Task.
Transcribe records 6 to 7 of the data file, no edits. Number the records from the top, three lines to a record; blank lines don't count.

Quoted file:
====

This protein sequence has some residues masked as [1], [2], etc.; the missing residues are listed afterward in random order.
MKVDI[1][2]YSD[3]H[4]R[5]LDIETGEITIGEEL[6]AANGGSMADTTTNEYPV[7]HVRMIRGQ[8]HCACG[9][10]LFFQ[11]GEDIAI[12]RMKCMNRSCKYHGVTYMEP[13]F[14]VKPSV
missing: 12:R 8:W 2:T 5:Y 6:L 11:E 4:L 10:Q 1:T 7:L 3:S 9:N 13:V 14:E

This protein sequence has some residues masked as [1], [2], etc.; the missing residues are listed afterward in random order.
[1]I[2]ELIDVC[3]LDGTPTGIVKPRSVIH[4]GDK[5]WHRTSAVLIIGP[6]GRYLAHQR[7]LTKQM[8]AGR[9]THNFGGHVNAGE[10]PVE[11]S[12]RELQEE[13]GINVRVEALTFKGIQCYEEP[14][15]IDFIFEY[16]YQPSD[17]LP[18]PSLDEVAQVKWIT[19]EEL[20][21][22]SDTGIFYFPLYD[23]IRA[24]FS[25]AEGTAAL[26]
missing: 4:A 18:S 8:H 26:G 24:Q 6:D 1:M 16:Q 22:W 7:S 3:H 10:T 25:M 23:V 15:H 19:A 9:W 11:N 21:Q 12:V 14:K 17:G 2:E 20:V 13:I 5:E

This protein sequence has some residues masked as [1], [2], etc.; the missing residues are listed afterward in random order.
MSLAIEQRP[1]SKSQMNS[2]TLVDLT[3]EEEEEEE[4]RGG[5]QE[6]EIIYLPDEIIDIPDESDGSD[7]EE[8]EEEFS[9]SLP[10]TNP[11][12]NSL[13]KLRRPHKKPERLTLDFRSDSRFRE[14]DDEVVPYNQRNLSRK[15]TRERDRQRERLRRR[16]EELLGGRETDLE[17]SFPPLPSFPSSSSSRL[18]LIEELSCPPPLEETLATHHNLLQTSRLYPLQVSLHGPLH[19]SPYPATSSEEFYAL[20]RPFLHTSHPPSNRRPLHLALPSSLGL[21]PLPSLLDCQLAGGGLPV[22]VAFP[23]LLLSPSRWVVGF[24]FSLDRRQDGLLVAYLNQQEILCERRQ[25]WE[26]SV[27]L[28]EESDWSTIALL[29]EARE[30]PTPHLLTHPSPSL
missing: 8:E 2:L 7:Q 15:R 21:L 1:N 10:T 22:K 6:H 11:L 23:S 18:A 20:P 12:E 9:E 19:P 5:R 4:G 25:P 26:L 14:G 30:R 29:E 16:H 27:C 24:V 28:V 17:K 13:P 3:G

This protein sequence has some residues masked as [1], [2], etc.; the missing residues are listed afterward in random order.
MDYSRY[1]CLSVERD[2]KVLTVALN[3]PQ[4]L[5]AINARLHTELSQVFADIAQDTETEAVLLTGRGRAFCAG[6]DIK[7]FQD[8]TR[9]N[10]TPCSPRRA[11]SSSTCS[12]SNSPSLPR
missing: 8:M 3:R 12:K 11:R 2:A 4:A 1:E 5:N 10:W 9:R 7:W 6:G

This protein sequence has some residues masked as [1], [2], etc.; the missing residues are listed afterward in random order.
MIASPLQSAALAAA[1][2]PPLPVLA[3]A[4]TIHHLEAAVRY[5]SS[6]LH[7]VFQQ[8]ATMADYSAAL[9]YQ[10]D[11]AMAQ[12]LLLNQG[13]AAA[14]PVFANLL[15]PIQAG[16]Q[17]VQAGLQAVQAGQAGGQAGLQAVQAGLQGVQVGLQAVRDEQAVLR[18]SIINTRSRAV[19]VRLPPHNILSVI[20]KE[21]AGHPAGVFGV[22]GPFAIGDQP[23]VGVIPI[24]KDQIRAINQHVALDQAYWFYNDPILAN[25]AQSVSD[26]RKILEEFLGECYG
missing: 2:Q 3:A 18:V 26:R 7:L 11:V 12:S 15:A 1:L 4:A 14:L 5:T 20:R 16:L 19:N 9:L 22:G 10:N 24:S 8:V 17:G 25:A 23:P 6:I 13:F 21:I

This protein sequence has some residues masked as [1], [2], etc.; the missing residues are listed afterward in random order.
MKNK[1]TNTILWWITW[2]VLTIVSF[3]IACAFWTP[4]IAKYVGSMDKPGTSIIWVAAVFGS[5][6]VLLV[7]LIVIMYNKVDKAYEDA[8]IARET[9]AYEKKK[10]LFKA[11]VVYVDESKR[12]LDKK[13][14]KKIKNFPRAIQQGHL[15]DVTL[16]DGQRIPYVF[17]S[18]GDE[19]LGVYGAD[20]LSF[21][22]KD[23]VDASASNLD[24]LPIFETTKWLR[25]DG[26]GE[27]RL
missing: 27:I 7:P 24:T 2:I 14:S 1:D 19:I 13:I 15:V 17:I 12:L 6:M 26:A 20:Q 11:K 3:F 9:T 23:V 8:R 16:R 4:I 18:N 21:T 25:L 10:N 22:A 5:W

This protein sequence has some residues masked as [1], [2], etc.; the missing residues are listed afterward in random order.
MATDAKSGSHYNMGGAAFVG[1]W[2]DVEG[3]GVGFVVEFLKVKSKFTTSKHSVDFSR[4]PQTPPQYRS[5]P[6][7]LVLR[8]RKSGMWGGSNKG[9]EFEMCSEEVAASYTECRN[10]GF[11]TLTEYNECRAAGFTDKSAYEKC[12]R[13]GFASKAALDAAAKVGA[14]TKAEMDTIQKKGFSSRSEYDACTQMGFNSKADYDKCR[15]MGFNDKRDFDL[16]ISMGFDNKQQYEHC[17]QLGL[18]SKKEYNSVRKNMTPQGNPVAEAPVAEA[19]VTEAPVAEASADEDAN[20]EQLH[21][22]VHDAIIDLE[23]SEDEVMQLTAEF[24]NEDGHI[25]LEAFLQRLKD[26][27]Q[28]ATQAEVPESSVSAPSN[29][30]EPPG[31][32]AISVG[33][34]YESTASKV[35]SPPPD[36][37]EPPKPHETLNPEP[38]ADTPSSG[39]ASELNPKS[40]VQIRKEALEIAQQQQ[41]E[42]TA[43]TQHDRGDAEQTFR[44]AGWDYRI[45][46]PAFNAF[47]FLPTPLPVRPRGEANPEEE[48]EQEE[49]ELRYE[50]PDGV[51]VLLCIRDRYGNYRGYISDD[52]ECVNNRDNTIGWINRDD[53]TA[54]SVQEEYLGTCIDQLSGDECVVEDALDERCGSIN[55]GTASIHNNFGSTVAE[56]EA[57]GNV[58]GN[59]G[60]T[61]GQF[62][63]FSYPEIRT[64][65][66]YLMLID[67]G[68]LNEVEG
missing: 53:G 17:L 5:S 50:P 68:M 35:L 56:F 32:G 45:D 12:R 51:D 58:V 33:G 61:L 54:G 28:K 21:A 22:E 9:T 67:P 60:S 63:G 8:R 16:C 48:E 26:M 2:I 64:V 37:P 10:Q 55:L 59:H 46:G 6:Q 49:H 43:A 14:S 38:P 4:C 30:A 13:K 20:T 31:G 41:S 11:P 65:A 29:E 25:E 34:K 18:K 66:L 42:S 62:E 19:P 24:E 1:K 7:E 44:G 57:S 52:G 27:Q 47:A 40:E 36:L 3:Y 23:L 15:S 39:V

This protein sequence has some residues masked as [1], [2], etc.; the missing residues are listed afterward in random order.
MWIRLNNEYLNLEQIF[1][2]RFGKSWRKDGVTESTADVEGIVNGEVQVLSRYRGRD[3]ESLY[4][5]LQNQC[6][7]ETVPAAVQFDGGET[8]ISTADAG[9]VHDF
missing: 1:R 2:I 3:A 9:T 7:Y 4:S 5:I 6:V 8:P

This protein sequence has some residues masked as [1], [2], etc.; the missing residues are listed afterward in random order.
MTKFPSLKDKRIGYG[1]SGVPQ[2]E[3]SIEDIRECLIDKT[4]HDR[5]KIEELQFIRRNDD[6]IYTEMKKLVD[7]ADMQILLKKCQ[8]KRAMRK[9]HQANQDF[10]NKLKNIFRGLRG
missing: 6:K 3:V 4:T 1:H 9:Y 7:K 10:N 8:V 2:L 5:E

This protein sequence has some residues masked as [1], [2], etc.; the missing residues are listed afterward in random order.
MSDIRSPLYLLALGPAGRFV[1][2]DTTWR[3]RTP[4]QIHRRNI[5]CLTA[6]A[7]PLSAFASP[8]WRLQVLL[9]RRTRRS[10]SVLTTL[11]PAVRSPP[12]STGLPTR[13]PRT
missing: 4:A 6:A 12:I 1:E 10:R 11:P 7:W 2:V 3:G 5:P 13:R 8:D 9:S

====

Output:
This protein sequence has some residues masked as [1], [2], etc.; the missing residues are listed afterward in random order.
MKNK[1]TNTILWWITW[2]VLTIVSF[3]IACAFWTP[4]IAKYVGSMDKPGTSIIWVAAVFGS[5][6]VLLV[7]LIVIMYNKVDKAYEDA[8]IARET[9]AYEKKK[10]LFKA[11]VVYVDESKR[12]LDKK[13][14]KKIKNFPRAIQQGHL[15]DVTL[16]DGQRIPYVF[17]S[18]GDE[19]LGVYGAD[20]LSF[21][22]KD[23]VDASASNLD[24]LPIFETTKWLR[25]DG[26]GE[27]RL
missing: 27:I 7:P 24:T 2:I 14:S 1:D 19:I 13:I 15:V 17:I 12:L 6:M 26:A 20:Q 11:K 3:F 9:T 23:V 8:R 16:R 4:I 18:N 21:T 25:L 10:N 22:A 5:W

This protein sequence has some residues masked as [1], [2], etc.; the missing residues are listed afterward in random order.
MATDAKSGSHYNMGGAAFVG[1]W[2]DVEG[3]GVGFVVEFLKVKSKFTTSKHSVDFSR[4]PQTPPQYRS[5]P[6][7]LVLR[8]RKSGMWGGSNKG[9]EFEMCSEEVAASYTECRN[10]GF[11]TLTEYNECRAAGFTDKSAYEKC[12]R[13]GFASKAALDAAAKVGA[14]TKAEMDTIQKKGFSSRSEYDACTQMGFNSKADYDKCR[15]MGFNDKRDFDL[16]ISMGFDNKQQYEHC[17]QLGL[18]SKKEYNSVRKNMTPQGNPVAEAPVAEA[19]VTEAPVAEASADEDAN[20]EQLH[21][22]VHDAIIDLE[23]SEDEVMQLTAEF[24]NEDGHI[25]LEAFLQRLKD[26][27]Q[28]ATQAEVPESSVSAPSN[29][30]EPPG[31][32]AISVG[33][34]YESTASKV[35]SPPPD[36][37]EPPKPHETLNPEP[38]ADTPSSG[39]ASELNPKS[40]VQIRKEALEIAQQQQ[41]E[42]TA[43]TQHDRGDAEQTFR[44]AGWDYRI[45][46]PAFNAF[47]FLPTPLPVRPRGEANPEEE[48]EQEE[49]ELRYE[50]PDGV[51]VLLCIRDRYGNYRGYISDD[52]ECVNNRDNTIGWINRDD[53]TA[54]SVQEEYLGTCIDQLSGDECVVEDALDERCGSIN[55]GTASIHNNFGSTVAE[56]EA[57]GNV[58]GN[59]G[60]T[61]GQF[62][63]FSYPEIRT[64][65][66]YLMLID[67]G[68]LNEVEG
missing: 53:G 17:L 5:S 50:P 68:M 35:L 56:F 32:G 45:D 12:R 51:D 58:V 33:G 61:L 54:G 28:K 21:A 22:E 9:T 67:P 60:S 63:G 8:R 16:C 48:E 26:M 2:I 64:V 37:P 10:Q 55:L 59:H 46:G 6:Q 49:H 43:A 14:S 38:P 4:C 30:A 13:K 20:T 31:G 41:S 11:P 65:A 29:E 25:E 34:K 18:K 66:L 42:S 62:E 19:P 24:E 1:K 7:E 44:G 57:S 52:G 27:Q 47:A 40:E 36:L 3:Y 23:L 15:S 39:V